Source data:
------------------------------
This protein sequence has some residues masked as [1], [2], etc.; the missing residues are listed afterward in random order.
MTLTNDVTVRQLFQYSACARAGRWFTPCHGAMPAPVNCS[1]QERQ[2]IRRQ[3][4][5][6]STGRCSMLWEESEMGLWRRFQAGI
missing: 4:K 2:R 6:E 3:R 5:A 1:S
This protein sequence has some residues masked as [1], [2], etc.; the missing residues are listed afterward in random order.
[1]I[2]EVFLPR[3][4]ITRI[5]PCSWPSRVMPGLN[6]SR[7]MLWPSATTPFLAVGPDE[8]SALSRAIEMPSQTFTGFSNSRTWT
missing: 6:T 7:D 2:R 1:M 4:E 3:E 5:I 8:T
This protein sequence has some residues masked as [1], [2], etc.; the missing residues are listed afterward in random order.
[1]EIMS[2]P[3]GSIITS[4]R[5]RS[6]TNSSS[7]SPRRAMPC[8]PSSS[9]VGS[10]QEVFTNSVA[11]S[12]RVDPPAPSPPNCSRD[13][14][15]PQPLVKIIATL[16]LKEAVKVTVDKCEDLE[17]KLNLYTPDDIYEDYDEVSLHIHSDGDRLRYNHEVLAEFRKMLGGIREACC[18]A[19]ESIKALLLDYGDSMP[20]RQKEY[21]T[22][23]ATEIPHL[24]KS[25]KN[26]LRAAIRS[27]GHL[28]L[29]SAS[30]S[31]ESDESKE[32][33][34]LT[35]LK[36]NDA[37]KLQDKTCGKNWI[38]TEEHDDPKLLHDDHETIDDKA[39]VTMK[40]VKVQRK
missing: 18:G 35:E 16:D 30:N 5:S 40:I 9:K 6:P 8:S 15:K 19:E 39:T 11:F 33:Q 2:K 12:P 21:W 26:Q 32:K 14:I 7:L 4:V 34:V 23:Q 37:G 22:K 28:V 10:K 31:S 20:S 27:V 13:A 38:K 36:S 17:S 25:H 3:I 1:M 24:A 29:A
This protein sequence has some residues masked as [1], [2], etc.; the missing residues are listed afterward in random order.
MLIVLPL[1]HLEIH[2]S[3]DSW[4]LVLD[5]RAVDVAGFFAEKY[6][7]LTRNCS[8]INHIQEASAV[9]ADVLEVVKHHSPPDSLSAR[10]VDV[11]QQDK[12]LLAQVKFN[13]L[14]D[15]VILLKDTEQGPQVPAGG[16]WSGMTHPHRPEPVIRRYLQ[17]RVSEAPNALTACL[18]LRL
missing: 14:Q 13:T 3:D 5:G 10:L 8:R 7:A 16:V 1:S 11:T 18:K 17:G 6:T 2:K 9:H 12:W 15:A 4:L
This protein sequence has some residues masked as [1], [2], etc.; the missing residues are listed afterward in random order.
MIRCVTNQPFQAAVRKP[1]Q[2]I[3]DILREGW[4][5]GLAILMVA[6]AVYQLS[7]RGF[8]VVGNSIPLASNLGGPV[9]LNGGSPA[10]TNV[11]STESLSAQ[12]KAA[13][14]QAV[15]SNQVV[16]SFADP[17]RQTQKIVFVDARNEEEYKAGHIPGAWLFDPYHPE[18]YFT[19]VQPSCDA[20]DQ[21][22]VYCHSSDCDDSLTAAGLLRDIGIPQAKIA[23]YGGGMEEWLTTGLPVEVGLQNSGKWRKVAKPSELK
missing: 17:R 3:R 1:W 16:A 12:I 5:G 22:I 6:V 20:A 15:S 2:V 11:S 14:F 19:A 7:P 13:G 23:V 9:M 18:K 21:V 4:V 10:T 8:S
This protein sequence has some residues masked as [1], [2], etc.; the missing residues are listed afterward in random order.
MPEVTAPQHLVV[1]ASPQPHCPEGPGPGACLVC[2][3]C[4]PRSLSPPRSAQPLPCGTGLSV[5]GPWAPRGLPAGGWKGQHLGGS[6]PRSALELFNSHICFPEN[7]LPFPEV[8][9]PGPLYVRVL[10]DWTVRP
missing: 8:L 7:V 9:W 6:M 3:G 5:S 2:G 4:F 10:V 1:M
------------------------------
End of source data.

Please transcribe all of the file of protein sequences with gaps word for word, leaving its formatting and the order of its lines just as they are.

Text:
This protein sequence has some residues masked as [1], [2], etc.; the missing residues are listed afterward in random order.
MTLTNDVTVRQLFQYSACARAGRWFTPCHGAMPAPVNCS[1]QERQ[2]IRRQ[3][4][5][6]STGRCSMLWEESEMGLWRRFQAGI
missing: 4:K 2:R 6:E 3:R 5:A 1:S
This protein sequence has some residues masked as [1], [2], etc.; the missing residues are listed afterward in random order.
[1]I[2]EVFLPR[3][4]ITRI[5]PCSWPSRVMPGLN[6]SR[7]MLWPSATTPFLAVGPDE[8]SALSRAIEMPSQTFTGFSNSRTWT
missing: 6:T 7:D 2:R 1:M 4:E 3:E 5:I 8:T
This protein sequence has some residues masked as [1], [2], etc.; the missing residues are listed afterward in random order.
[1]EIMS[2]P[3]GSIITS[4]R[5]RS[6]TNSSS[7]SPRRAMPC[8]PSSS[9]VGS[10]QEVFTNSVA[11]S[12]RVDPPAPSPPNCSRD[13][14][15]PQPLVKIIATL[16]LKEAVKVTVDKCEDLE[17]KLNLYTPDDIYEDYDEVSLHIHSDGDRLRYNHEVLAEFRKMLGGIREACC[18]A[19]ESIKALLLDYGDSMP[20]RQKEY[21]T[22][23]ATEIPHL[24]KS[25]KN[26]LRAAIRS[27]GHL[28]L[29]SAS[30]S[31]ESDESKE[32][33][34]LT[35]LK[36]NDA[37]KLQDKTCGKNWI[38]TEEHDDPKLLHDDHETIDDKA[39]VTMK[40]VKVQRK
missing: 18:G 35:E 16:D 30:N 5:S 40:I 9:K 6:P 8:S 15:K 19:E 39:T 11:F 33:Q 2:K 12:P 21:W 26:Q 32:K 14:I 7:L 4:V 34:V 23:Q 37:G 22:K 28:V 10:K 31:S 20:S 27:V 13:A 38:K 36:S 17:S 25:H 3:I 1:M 24:A 29:A
This protein sequence has some residues masked as [1], [2], etc.; the missing residues are listed afterward in random order.
MLIVLPL[1]HLEIH[2]S[3]DSW[4]LVLD[5]RAVDVAGFFAEKY[6][7]LTRNCS[8]INHIQEASAV[9]ADVLEVVKHHSPPDSLSAR[10]VDV[11]QQDK[12]LLAQVKFN[13]L[14]D[15]VILLKDTEQGPQVPAGG[16]WSGMTHPHRPEPVIRRYLQ[17]RVSEAPNALTACL[18]LRL
missing: 14:Q 13:T 3:D 5:G 10:L 8:R 7:A 16:V 1:S 11:T 18:K 17:G 6:T 2:K 9:H 12:W 15:A 4:L
This protein sequence has some residues masked as [1], [2], etc.; the missing residues are listed afterward in random order.
MIRCVTNQPFQAAVRKP[1]Q[2]I[3]DILREGW[4][5]GLAILMVA[6]AVYQLS[7]RGF[8]VVGNSIPLASNLGGPV[9]LNGGSPA[10]TNV[11]STESLSAQ[12]KAA[13][14]QAV[15]SNQVV[16]SFADP[17]RQTQKIVFVDARNEEEYKAGHIPGAWLFDPYHPE[18]YFT[19]VQPSCDA[20]DQ[21][22]VYCHSSDCDDSLTAAGLLRDIGIPQAKIA[23]YGGGMEEWLTTGLPVEVGLQNSGKWRKVAKPSELK
missing: 17:R 3:R 1:W 16:A 12:I 5:G 22:I 6:V 20:A 15:S 2:V 11:S 14:F 19:A 7:P 13:G 23:V 9:M 18:K 21:V 4:V 10:T 8:S
This protein sequence has some residues masked as [1], [2], etc.; the missing residues are listed afterward in random order.
MPEVTAPQHLVV[1]ASPQPHCPEGPGPGACLVC[2][3]C[4]PRSLSPPRSAQPLPCGTGLSV[5]GPWAPRGLPAGGWKGQHLGGS[6]PRSALELFNSHICFPEN[7]LPFPEV[8][9]PGPLYVRVL[10]DWTVRP
missing: 8:L 7:V 9:W 6:M 3:G 5:S 2:G 4:F 10:V 1:M